5. Al Biernat’s

AlBiernats_2.jpg Al Biernet's Namesake Salad. Photography by Kevin Marple

Overall Score: 92.60

4217 Oak Lawn Ave.

Steak: Hands down the best filet I have ever been served. I ordered it medium rare and sliced it down the middle to find both sides the same warm red color from top to bottom. It had the mouth feel of sashimi. Scores: filet (14 oz., $45) 100, cowboy rib-eye (24 oz., $48) 98

Service: Most of the staff in the kitchen and on the floor have been with the restaurant for many years, and they work together like a well-oiled engine. Owner Al Biernat remembers every face and every name and so do most of the servers. Always professional and polished. 95 

Wine sell: The staff is well-versed in wine, and sommelier Todd Lincicome has put together a list with plenty of big reds that are not California Cabernets, so we were disappointed when our server steered us to a Nickel & Nickel Kelham Vineyard Cabernet 2006, marked down to $110 from $145. We settled for a glass of Bernardus Pinot Noir for $15. 85 

Shrimp: The long list of seafood possibilities on the appetizer menu made it difficult to stay on course. We passed up caviar, crab claws, and smoked salmon, but we were not disappointed by the three soft, pink shrimp that were meaty and had a bouncy texture. (U-10, $20) 94 

Salads: The list is not of the average upscale steakhouse variety. The crisp Caesar is decorated with a tasty sesame lavosh. The hearts of palm mixed with avocado, shrimp, and crab should be an entrée. 95

Vegetables: We asked for asparagus sautéed in garlic and olive oil. The garlic was undetectable. 90 

Potatoes: The mushroom risotto called to us, but, for comparison’s sake, we stuck with skillet fries. Next time we’re going for the risotto. 90 

Dessert: Best coconut cream pie in Dallas. Chocolate cake? Not so much. 99

Ambiance: Almost all steakhouses are noisy, but when Al’s is full, the volume in the dining room makes it hard to hear across the table. Request a booth on the side and enjoy the people-watching from a quieter post. Everybody who’s anybody is here. 80

6. Morton’s The Steakhouse

Mortons_2.jpg Morton's Brian Perry. Photography by Kevin Marple

Overall Score: 92.53

2222 McKinney Ave., Ste. 200.

Steak: Both steaks were about 2 inches thick, which made for a hearty rib-eye but a paltry filet. The latter comes with creamed spinach and salad. Scores: filet (12 oz., $48) 92, bone-in rib-eye (22 oz., $52) 97

Mortons_3.jpg Morton's kitchen. Photography by Kevin Marple

Service: Friendly, professional, well-trained—right down to the valet who introduced himself and shook our hand. You can feel the corporate training. The servers perform like synchronized swimmers. 96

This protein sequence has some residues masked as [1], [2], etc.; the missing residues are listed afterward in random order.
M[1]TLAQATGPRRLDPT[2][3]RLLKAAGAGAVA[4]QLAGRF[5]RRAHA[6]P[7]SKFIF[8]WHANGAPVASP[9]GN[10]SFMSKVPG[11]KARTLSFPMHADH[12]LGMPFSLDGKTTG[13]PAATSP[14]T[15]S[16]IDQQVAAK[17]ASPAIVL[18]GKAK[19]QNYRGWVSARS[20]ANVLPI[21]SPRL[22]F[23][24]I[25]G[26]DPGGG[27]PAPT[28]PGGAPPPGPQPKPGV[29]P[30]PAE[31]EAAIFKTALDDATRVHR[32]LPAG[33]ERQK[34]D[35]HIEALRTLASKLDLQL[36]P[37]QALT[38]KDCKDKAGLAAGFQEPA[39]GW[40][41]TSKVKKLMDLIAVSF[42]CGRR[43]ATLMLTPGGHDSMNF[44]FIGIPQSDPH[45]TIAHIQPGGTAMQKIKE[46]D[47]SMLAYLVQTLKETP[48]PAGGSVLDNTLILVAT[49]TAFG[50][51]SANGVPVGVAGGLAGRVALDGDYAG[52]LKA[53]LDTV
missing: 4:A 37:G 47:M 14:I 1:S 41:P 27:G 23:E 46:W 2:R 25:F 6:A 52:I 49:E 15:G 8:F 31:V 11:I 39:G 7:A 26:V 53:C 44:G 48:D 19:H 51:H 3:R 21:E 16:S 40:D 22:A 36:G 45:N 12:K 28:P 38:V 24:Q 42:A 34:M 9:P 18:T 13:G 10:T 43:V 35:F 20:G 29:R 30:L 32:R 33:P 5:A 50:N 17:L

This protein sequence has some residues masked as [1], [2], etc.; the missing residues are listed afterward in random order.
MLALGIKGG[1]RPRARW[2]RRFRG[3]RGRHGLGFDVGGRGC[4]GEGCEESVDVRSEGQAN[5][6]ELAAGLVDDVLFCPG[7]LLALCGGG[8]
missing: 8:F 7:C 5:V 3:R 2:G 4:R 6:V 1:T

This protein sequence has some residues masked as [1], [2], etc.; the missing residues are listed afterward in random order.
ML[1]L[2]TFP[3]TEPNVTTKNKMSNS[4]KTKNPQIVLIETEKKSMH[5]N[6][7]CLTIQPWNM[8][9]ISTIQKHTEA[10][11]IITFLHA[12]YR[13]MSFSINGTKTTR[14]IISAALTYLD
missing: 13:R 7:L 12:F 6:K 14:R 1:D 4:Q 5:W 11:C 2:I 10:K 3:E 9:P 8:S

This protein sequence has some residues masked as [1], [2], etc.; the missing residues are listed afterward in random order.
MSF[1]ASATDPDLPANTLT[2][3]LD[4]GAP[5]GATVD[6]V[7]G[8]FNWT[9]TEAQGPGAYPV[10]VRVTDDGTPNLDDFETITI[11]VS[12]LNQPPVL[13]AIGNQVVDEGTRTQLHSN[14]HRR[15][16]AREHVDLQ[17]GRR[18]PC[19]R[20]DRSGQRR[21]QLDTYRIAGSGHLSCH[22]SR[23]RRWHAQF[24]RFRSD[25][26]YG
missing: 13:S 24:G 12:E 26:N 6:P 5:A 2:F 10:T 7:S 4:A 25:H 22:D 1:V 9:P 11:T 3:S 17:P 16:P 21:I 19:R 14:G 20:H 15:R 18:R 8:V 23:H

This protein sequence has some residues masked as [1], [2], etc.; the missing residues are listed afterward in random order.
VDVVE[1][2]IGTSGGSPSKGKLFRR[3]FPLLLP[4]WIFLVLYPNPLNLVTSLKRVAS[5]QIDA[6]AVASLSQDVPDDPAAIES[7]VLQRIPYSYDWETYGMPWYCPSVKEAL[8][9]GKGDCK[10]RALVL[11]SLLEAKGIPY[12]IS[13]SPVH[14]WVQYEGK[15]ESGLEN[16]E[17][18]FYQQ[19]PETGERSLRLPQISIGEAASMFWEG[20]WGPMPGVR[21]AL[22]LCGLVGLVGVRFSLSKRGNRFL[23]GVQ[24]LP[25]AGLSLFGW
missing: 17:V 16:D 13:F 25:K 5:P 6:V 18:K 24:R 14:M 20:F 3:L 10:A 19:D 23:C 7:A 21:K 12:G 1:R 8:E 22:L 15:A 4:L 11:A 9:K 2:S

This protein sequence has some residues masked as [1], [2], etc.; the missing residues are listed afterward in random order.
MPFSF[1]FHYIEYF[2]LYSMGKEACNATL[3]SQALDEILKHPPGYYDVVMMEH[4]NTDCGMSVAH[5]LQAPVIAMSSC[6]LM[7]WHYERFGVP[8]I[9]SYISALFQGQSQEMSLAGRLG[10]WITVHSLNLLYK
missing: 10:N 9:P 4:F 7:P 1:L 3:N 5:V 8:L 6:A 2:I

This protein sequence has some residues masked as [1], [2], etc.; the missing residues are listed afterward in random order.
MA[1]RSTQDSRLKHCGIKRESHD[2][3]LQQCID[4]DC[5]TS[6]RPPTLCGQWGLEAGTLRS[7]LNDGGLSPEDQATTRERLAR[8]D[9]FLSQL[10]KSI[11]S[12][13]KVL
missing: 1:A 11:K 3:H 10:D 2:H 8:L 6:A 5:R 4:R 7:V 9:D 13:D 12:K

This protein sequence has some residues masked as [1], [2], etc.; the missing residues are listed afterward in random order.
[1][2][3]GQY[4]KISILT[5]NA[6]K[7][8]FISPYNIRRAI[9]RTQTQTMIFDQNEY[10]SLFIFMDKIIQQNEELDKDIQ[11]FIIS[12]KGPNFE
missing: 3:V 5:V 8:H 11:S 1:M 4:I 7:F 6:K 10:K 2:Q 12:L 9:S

Wine sell: Our server was clueless, but he immediately ran for the sommelier. He calculated our scenario rather quickly into a Parallele 45 Côtes du Rhône 2007. “It’s a third-run grape and is less expensive than other wines produced in that area,” he said. He took our $75 budget and turned it into a $50 bottle of grocery-store wine. 85

Shrimp: Three “colossal Thai shrimp” are normally served, but we, and the other tables we could see, received four. “Kitchen’s feeling generous,” said the server. (U-6-8, $20.50) 95

Salads: Choices are basic steakhouse standards, but their idea of a wedge is a “center-sliced” cut of iceberg topped with blue cheese crumbles, bacon, diced tomatoes, and hard-boiled egg. Pretty, but not as crunchy as I like. Beefsteak tomatoes in February were not the right choice. 80

Vegetables: Hurray for the creamed spinach. You could actually detect the earthy mineral taste of the greens under the thin cream sauce. We also enjoyed the sautéed small button mushrooms served in a beefy broth. 93

Potatoes: The Lyonnaise potatoes should come with a defibrillator. They are baked and sautéed in bacon grease with thinly sliced onions. 92

Dessert: The souffles might be Morton’s signature dessert, but we found the Grand Marnier version bland. We pushed it aside for “Morton’s legendary” hot chocolate cake with the hot fudge center and vanilla bean ice cream. 92

Ambiance: Morton’s has moved into some fancy digs in Uptown. The new interior is a throwback to the original Morton’s in Chicago but slightly more contemporary. Warm woods, exposed brick walls, and an open kitchen create a much sexier place for the power brokers in suits to hang. 93